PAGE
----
In the Institutes of Menu (Chap. VII. sec. 185) we learn that the constitution of the army was sixfold, viz., elephants, cavalry, cars, infantry, officers, and attendants. The division was, however, practically into the four first parts only. The chariots were large, and hung round with bells, and, together with the elephants, carried the chief men of the army. The infantry were probably armed with a spear or short broad sword, and with bows and arrows. They wore a turban and girdle, short breeches, and a piece of leather about the loins, from which were suspended a number of small bells. The cavalry were not then so numerous as in later times. The plan of a campaign is simple, as might be expected, being drawn up by Brahmins. The king is to march when the vernal or autumnal crop is on the ground, and is to advance straight to the capital. When marching he is to "form his troops" either like a staff or in an even column, or in a wedge with the apex fore-" most, like a boar, or in a rhomb, with the van and rear narrow and the "centre broad, like a macara, or sea monster, that is, in a double triangle" with the apices joined; like a needle, or in a long line; or like the bud of. "Vishnu, that is, in a rhomboid, with wings far extended. Let him at his" pleasure order a few men to engage in a close phalanx, or a larger number "win loose ranks, and having formed them in a long line like a needle, or in" three divisions like a thunderbolt, let him give orders for battle. On a "plain let him fight with his armed cars and horses, on watery places with" manned boats and elephants, on ground full of trees and shrubs with bows, "on cleared ground with swords and targets and other weapons."
One hundred bowmen in a fort are said to be a match for 10,000 enemies, so far was the art of attack behind that of defence.
Their castles were built on precipitous rocks, and were impregnable to an enemy who possessed no warlike engines.
The laws of war are honourable and humane. Poisoned and mischievously barbed arrows, and fire arrows, are prohibited. Among those who must always be spared are unarmed or wounded men, and those who have broken their weapon, or who surrender themselves and beg for their lives.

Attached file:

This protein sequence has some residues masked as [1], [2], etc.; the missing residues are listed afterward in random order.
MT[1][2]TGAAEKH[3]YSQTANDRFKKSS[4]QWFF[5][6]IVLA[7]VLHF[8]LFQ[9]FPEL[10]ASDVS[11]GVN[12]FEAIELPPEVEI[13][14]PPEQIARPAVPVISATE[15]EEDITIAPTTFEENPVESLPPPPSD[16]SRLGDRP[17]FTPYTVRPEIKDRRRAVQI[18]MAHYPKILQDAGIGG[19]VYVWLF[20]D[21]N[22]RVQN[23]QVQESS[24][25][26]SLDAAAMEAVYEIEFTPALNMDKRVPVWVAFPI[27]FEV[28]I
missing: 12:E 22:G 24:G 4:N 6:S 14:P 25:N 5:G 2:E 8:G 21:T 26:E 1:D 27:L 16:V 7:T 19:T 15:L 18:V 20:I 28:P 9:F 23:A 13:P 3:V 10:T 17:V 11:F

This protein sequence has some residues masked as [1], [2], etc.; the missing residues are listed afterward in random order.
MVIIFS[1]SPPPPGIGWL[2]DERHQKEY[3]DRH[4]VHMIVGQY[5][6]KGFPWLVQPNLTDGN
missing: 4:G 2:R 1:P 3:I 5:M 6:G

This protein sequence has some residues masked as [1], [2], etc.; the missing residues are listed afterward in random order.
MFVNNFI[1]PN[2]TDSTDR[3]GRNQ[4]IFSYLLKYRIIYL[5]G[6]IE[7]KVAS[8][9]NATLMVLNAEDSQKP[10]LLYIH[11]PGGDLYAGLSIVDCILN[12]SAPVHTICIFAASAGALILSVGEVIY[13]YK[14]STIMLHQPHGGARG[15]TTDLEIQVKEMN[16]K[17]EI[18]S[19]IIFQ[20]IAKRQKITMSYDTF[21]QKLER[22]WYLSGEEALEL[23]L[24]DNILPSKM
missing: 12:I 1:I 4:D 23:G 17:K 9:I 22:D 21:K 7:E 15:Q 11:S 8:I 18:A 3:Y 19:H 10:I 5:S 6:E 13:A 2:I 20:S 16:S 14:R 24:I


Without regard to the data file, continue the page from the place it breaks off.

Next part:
The different "puranas" contain allusions to works on the art of war, called Dhanur Veda, or the science of bows, none of which unfortunately have been preserved, but from the Agni Purana we learn that the bow was the principal weapon of war.
"The Hindus," says the Abbé Dubois, "have 32 different kinds of weapons," and each of the 32 gods has his own peculiar weapon. Krishna and Ram "are armed with a battle-axe and a bow and arrow. Vishnu holds the "'chakra" (steel quoit). Kartikeya, the god of war, and Ravan, the giant, bear in their hundred arms a display of every species of military offensive weapon. Indra, the god of the Kshatriyas, is represented. as riding on an elephant, and armed with the sword and 'chakra,' the battle-axe and the thunder-bolt. (Wheeler, Vol. III., p. 21.)
There has been considerable controversy as to the extent to which firearms were known at this period. Sir H. Elliot comes to the conclusion, after examining all the best authorities, that they were used (see Vol. VI., p. 481, History of India, Appendix). Rockets, or weapons of fire, "Agny astra," were certainly known at a very early period. They were a kind of fire-tipped dart, discharged horizontally from a bamboo, and were used against cavalry. The invention is ascribed by the "puranas" to Visvacarma, their Vulcan, who for 100 years forged all the weapons for the wars between the good and bad spirits. The knowledge, however, of the manufacture of gunpowder or some material composed of sulphur and saltpetre, and the use of projectiles, probably died out before the historic times, and only an inflammable projectile or naphtha ball was used till the revival of firearms from the West.
The period just described may be characterised as the legendary and heroic age of India. Already, in that remote age, there appears to have existed an intercourse for purposes of trade, dating probably from the earliest times, between India and the countries on the seaboard of the Mediterranean, and especially Phnicia. It is probable that Southern India is the land of Ophir from which Solomon obtained "gold and silver, ivory and apes, and peacocks" (I Kings, x. 22). Of Indian manufactured products, probably iron and steel were the most important, as even at so early a date as that of the Institutes of Menu, iron is mentioned as an article of great consumption. In later times they are mentioned in the "Periplus" as imports into the Abyssinian ports.
But it is only with the appearance of the Greeks that the historic age of India may be said to commence. Already in Herodotus and Ctesias we find allusions to the Indians who followed Xerxes to Greece, and who came probably from the Punjab. They wore cotton dresses, and carried bows of cane with iron-tipped arrows.